Defendants Allegedly Defrauded Arizona-Based Medicaid Funded Health Benefit Care Program of Almost $2 Million
ALBUQUERQUE – U.S. Attorney Damon P. Martinez and Special Agent in Charge Waldemar Rodriguez of Homeland Security Investigations (HSI) in El Paso announced the filing of health care fraud charges against two San Juan County residents.
Cory Werito, 32, of Farmington, N.M., and Rosita Toledo, 46, of Kirtland, N.M., are charged in a ten-count indictment that was filed on June 15, 2016. Werito and Toledo were arrested on June 28, 2016, by Deputy U.S. Marshals and made their initial appearances on the indictment in federal court in Farmington yesterday afternoon. Both remain in custody pending arraignment and detention hearings, which are scheduled for June 30, 2016, in federal court in Albuquerque, N.M.
The indictment includes nine health care fraud charges against Werito and Toledo and one aggravated currency structuring charge against Werito only. The health care fraud charges stem from the defendants’ role in creating and operating a medical transportation company, CW Transport, a New Mexico company located in Farmington that provided non-emergency medical transportation to Arizona Medicaid recipients. The indictment alleges that over the course of two years between 2011 and 2013, CW Transport collected more than $1.9 million in Medicaid reimbursements from an Arizona-based Medicaid agency by submitting more than 18,000 claims for reimbursement, the vast majority of which were wholly or substantially false and fraudulent.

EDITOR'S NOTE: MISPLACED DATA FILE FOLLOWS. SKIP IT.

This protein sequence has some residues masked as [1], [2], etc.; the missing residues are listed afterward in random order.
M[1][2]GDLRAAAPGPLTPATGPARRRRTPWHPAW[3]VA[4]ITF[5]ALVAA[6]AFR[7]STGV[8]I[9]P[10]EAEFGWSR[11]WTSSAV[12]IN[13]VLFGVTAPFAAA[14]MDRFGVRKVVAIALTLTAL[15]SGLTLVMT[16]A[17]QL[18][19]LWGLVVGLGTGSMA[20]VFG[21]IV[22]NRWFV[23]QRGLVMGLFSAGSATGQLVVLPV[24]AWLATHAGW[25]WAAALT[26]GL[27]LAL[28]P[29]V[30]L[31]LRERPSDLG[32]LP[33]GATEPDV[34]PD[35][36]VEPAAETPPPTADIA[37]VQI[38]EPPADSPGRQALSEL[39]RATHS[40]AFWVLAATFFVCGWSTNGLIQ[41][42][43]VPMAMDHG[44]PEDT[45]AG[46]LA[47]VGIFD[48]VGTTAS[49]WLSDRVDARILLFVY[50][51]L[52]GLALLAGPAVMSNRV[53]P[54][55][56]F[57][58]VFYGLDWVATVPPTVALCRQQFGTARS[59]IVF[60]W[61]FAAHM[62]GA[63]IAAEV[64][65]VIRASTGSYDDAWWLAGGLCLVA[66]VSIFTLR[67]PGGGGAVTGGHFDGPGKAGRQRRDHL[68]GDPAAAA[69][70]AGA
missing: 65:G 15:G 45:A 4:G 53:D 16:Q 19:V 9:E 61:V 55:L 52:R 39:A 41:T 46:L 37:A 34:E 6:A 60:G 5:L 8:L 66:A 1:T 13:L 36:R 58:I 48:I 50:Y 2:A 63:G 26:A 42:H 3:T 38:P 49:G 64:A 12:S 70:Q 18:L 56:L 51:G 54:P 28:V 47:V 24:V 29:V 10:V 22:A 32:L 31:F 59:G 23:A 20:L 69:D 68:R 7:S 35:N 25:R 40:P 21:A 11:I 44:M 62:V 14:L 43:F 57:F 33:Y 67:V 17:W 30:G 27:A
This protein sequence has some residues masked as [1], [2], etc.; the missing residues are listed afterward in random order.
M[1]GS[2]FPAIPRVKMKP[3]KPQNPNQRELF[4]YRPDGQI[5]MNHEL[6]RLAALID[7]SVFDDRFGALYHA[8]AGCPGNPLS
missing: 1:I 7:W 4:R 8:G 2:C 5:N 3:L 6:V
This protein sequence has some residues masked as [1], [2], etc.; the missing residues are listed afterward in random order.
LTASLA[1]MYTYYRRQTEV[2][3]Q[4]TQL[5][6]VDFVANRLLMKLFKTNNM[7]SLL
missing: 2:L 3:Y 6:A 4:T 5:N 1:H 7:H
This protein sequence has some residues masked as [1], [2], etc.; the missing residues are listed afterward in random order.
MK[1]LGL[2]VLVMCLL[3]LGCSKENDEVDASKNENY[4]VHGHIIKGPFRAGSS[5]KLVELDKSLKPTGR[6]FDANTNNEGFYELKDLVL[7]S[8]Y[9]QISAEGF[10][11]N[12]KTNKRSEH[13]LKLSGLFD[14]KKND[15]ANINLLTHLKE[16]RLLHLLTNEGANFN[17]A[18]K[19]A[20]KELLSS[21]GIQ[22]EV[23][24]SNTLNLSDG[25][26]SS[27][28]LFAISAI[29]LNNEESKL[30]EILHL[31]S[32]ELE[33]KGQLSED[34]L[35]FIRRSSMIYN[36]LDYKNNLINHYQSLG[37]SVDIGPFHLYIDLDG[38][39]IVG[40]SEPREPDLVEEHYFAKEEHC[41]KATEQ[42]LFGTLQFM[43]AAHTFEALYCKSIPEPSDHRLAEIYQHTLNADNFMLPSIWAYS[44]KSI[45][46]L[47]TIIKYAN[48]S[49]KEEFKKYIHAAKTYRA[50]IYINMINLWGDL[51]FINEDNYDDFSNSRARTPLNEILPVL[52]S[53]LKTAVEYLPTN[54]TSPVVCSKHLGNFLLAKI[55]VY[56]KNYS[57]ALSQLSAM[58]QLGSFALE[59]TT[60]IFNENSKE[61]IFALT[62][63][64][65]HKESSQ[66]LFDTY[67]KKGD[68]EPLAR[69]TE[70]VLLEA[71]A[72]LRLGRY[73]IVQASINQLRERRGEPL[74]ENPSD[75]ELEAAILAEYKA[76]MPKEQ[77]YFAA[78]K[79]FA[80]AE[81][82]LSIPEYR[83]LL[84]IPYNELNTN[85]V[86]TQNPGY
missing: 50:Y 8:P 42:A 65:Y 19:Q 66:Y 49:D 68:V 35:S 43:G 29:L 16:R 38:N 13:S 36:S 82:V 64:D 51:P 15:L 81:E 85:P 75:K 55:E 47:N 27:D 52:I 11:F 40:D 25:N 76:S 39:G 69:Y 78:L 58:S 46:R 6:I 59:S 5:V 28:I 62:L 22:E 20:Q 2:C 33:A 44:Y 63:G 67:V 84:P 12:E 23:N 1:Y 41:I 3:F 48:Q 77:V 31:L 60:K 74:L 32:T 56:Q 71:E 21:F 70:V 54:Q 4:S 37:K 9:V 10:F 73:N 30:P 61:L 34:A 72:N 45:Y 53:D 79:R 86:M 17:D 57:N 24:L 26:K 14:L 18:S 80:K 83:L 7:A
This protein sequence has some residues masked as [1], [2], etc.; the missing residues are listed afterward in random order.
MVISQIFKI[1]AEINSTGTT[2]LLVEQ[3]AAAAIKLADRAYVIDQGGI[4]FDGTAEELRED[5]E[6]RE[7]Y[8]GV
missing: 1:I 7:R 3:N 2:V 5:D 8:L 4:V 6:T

Count 10 of the indictment, the aggravated currency structuring charge, alleges that Werito conducted financial transactions involving the proceeds of the health care fraud in a manner that avoided the filing of Currency Transaction Reports (CTRs). CTRs are reports which must be filed by financial institutions on transactions involving more than $10,000 during any business day and are used by law enforcement authorities to undercover a broad range of illegal activities including money laundering. According to the indictment, from Aug. 2011 to July 2013, Werito conducted at least 200 cash withdrawals, each for several thousands of dollars but less than $10,000 and totaling at least $800,000, to avoid the filing of CTRs.
The indictment includes forfeiture provisions seeking an order requiring Werito and Toledo to forfeit to the United States at least $1,959,405, the proceeds allegedly derived from the health care fraud alleged in Counts 1 through 9 of the indictment.
If convicted, Werito and Toledo face up to ten years of imprisonment on each of the ten counts of the indictment. Charges in indictments are merely accusations and defendants are presumed innocent unless found guilty in a court of law.
The Albuquerque office of HSI investigated the case with assistance from the FBI, U.S. Marshals Service, San Juan County Sheriff’s Office, the Arizona Health Care Cost Containment System and New Mexico Office of the Attorney General. Assistant U.S. Attorney Jeremy Peña is prosecuting the case.